The dish was served with a glass of red Chorey, Lès Beaune, Domaine Maillaird 2007, soft and fruity, well balanced with enough intensity to complement the Daube de Boeuf.
Pierre Koffman’s signature dish – Pig’s Trotter stuffed with Veal Sweetbreads and Morel Mushrooms – was the first pig trotters we’d had and they played the role perfectly. Lighter than expected, the meat was delicate and sweet creating the perfect match with the stuffing. The potato purée, the best we’d ever tasted since first discovering mashed potatoes at the tender age of three, meritted the prize of supporting actor without a doubt. Our only regret? To have experienced Koffmann’s pig trotters first. How can we ever enjoy our next sample?
The Italian red wine Valpolicella, ‘Volpare’, La Giaretta 2008 revealed to be one of the most French Italian wine, very light and soft.
The third act, was complex to say the least. Every suggested character for the role looked as appetising as the next, and asking a French woman to make up her mind – between a Gascon Apple Pie and Fresh Walnut Tart with Chestnut Honey Ice Cream – added little to simplify the task. The (French) chefs, though, were kind enough to understand this all-too-complicated mind and decided to give an equal chance to both desserts…
The star of the Apple pie wasn’t the apples but the pastry. By creating the lightest Apple pie ever, Pierre Koffman composed the perfect hymn to filo pastry. The filo leaves were so thin and crispy that they melted instantly in the mouth… As frustrating as a candy eaten too quickly! The caramel toffee was sweet and dangerously intense yet not too sugary. Maybe this ode to apples could have been more aptly called ‘Apple pie leaves’.
The fresh chesnut tart served with honey ice cream brought out all the flavours of the fresh nuts without any of the usual lingering bitter tastes, and played a wonderful balancing act between the nuts and the icecream.
For the finale, just before the curtains came down for the last time, we were given the honour of a last treat, served with coffee and tea: an impressive procession of gourmandises – apltly named greed in French – in the form of pate de fruits, Nougat, SeaSalt Caramel, Sesame Tuile, Financier, Lemon Tarte and Chocolate Truffles. Even after having experienced one of the best dishes in a restaurant, who could resist to such a plate of pleasure!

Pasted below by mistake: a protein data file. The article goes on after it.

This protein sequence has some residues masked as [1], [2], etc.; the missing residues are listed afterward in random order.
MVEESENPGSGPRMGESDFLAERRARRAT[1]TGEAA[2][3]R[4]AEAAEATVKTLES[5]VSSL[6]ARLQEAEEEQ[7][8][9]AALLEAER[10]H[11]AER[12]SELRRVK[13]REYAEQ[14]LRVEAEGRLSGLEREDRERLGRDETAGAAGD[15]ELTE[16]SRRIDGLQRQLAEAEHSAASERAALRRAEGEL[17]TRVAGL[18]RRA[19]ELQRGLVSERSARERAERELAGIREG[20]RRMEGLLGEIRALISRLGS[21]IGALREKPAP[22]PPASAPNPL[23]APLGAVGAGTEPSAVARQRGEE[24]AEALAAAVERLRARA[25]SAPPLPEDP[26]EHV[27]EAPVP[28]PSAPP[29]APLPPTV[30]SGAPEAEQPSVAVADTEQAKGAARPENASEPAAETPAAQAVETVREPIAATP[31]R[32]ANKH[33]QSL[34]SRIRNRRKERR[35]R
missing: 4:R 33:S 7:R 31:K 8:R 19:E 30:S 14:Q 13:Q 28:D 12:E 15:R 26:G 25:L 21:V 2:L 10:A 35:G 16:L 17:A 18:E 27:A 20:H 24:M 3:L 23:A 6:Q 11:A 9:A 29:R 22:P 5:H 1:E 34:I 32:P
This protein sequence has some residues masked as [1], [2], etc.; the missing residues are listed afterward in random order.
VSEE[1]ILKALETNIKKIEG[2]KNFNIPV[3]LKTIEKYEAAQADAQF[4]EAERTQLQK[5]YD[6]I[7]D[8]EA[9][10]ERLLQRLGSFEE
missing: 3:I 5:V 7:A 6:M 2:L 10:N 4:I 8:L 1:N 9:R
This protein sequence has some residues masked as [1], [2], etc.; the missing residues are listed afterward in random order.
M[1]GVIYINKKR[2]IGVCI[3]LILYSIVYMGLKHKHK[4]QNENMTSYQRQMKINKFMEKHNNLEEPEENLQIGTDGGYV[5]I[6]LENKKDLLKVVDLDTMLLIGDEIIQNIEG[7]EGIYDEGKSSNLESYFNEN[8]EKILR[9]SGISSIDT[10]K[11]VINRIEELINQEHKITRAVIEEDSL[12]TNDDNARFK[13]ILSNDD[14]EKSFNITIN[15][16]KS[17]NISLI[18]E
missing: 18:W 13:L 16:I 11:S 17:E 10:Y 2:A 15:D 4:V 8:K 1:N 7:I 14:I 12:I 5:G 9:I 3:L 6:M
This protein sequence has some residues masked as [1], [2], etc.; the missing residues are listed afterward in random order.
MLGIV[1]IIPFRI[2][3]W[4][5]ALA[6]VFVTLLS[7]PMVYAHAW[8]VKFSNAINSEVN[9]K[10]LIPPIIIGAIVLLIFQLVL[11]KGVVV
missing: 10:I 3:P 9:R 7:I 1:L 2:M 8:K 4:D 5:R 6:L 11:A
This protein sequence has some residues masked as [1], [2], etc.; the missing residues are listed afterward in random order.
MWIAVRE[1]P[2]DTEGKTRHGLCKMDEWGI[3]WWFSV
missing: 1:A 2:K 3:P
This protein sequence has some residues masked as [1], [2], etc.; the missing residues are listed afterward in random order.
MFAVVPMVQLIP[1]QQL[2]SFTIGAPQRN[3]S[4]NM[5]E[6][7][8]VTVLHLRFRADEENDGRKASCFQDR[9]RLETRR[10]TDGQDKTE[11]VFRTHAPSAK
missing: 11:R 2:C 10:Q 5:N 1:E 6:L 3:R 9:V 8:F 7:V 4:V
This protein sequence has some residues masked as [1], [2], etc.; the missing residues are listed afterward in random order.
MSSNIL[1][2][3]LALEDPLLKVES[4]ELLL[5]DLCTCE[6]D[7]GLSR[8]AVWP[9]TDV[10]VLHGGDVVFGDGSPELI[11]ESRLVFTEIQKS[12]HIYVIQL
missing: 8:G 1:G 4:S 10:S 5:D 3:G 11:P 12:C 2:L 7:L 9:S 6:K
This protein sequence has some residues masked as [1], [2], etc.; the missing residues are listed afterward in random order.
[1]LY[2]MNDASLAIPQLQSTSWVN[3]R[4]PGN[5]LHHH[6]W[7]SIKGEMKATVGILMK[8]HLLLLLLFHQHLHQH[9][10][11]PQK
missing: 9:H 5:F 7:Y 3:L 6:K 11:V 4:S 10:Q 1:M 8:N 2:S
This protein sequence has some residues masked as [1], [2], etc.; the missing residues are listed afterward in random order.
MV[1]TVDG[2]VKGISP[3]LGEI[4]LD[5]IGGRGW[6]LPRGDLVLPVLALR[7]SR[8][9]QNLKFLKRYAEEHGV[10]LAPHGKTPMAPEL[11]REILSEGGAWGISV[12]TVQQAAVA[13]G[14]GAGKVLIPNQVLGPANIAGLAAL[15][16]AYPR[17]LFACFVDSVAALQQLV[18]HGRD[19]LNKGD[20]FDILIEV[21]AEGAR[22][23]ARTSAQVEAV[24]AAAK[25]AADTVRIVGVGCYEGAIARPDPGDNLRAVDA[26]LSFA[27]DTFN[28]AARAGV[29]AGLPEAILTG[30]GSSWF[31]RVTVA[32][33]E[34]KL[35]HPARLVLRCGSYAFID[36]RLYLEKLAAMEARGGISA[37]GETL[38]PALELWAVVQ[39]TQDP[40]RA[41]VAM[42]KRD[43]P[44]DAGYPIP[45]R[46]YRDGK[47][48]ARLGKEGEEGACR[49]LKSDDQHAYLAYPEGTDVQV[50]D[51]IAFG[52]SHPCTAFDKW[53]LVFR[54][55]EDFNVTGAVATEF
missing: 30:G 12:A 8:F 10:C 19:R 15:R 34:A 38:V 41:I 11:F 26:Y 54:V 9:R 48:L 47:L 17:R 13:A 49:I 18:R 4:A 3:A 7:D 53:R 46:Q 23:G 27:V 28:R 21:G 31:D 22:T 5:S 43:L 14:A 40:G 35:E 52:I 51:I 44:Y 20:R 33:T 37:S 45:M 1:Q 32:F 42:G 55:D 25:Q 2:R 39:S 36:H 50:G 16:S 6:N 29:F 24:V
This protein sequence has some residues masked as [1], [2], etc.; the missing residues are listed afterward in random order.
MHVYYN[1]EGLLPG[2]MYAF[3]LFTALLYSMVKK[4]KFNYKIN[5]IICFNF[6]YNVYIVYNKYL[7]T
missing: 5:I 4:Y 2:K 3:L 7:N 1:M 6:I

It was now time to close the curtains and for the dream to come to an end.
But as the public applauds, I was given the immense privilege to congratulate the leading actors for what had been an unforgettable experience. Stepping carefully, timidly into the kitchen, I tried to prepare myself to meet the Masterchef.
He appeared, calm, peaceful, as if nothing exceptional was happening outside of his kitchen. He offered his hand as a welcoming gesture that I shook – a bit nervously, I must admit – while I was presented my best ‘Bonjour’. I thanked him for the wonderful experience he had just offered us and how every forkful of his dishes was a reminder of home.
We exchanged a few words (in French) about our national cuisine and the pleasure of cooking just as Eric and Bruno made their entrances as well. A gentlemanly kiss from Eric and it was time for the masters to go back to where they feel the most comfortable.
And there it was. I had met the one who had been celebrating French cuisine in London for more than a decade.
Shakespeare and Moliere have found their grounds for understanding. It’s not on the stage, though, it’s in our plates, and the spectacle is a dream come true. Hats off to our magiciens suprême, Pierre, Eric and Bruno for the happiest restaurant I have ever been to.
M & D